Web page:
What Organisms Eat Seaweed?

Thousands of seaweed species are thought to exist.
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It's not a true weed, but seaweed -- an ocean-dwelling, algae-based organism -- helps make life on Earth possible. In addition to releasing oxygen you need to survive, seaweed forms the building blocks of the critical marine food chain. Ocean creatures and a surprising number of other animals make seaweed part of their diet.

Seaweed's Place on the Food Chain

In the marine food chain, animals eat seaweed, predators eat those animals and people eat the predators. For example, you may dine on a lobster that ate a mingle that ingested seaweed. Because seaweed "eats" by converting sunlight into energy, it must live high enough in the ocean to receive sun rays. Composed of multicolored macroalgae, seaweed doesn't have the roots or leaves you find in regular plants. However, some fish and invertebrates seek shelter in seaweed and eat it as well.

Reptiles That Enjoy Seaweed

While some animals eat meat and others prefer plants, fungi or algae, reptiles such as the sea turtle are omnivores; they eat algae or animals depending on the species. Various types of sea turtles switch their food preferences as they age. Evidence shows that flatback sea turtles make seaweed part of their diets. Some other species, such as hawkbills and loggerheads, live in seaweed when they're young. During that time, they eat marine life they find around the seaweed -- and probably consume seaweed too.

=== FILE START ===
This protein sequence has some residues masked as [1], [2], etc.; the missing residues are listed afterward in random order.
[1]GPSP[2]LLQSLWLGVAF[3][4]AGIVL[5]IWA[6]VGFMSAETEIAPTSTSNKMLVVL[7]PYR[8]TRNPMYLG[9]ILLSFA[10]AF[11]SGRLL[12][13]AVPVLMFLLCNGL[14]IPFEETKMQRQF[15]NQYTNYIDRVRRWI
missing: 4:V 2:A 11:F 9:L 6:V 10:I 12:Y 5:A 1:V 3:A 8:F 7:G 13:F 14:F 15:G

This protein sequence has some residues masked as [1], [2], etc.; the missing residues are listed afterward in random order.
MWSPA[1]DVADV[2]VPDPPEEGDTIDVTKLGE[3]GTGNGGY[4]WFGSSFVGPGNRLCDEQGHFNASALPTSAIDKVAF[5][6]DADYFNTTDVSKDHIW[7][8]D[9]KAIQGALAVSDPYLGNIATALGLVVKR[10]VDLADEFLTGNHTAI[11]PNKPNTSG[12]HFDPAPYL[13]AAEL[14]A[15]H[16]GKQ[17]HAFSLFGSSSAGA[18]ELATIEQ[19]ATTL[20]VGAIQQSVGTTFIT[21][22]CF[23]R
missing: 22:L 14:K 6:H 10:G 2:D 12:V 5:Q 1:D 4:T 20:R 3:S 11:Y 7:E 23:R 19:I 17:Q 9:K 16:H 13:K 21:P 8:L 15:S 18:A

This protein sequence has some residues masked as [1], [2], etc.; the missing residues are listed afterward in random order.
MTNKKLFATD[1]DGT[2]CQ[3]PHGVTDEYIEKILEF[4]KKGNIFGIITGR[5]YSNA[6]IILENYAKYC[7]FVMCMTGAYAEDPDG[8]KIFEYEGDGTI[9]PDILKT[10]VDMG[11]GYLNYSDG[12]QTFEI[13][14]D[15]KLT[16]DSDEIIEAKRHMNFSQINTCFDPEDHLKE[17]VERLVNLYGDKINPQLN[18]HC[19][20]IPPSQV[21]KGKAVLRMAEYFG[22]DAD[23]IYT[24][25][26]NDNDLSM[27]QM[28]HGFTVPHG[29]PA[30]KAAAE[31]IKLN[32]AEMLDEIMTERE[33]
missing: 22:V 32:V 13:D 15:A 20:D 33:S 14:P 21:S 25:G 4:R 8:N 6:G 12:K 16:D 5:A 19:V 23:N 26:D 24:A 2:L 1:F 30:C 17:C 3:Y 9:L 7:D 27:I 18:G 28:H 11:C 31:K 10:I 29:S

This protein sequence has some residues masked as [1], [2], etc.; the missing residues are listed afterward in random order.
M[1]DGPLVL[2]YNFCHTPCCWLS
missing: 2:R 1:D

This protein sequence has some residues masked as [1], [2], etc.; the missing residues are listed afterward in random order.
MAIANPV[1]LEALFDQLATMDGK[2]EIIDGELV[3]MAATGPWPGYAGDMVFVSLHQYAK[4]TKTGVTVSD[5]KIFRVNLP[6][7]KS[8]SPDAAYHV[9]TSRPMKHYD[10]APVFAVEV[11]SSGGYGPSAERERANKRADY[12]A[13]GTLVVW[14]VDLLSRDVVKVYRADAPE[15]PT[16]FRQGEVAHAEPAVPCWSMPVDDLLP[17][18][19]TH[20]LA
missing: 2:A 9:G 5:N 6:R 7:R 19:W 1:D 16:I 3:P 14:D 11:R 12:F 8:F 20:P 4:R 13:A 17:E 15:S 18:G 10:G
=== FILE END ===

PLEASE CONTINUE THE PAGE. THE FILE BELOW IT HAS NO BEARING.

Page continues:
Water-Dwelling Mammals Feast on Seaweed

Resembling tuskless walruses, manatees spend much of their lives in the water and use their flippers to gather food. Manatees are also voracious eaters, able to ingest up to 45 kilograms -- 99.2 pounds -- of vegetation daily. Their diets include various types of leaves, grass and seaweed.

Birds, Land Mammals, Seaweed and You

In addition to feasting on grains and sea grasses, the brant bird from the Arctic circle eats seaweed. The Arctic Circle is also home to the Arctic fox, an omnivore that eats small animals as well as berries and seaweed. An excellent source of A, E and other vitamins, seaweed makes a great snack or side dish for humans; people in cultures such as China and Japan have enjoyed its health benefits for thousands of years. According to the National Oceanic and Atmospheric Administration, algal products make up over 70 percent of all supermarket food, including cookies, ice cream, and beer.


About the Author

After majoring in physics, Kevin Lee began writing professionally in 1989 when, as a software developer, he also created technical articles for the Johnson Space Center. Today this urban Texas cowboy continues to crank out high-quality software as well as non-technical articles covering a multitude of diverse topics ranging from gaming to current affairs.

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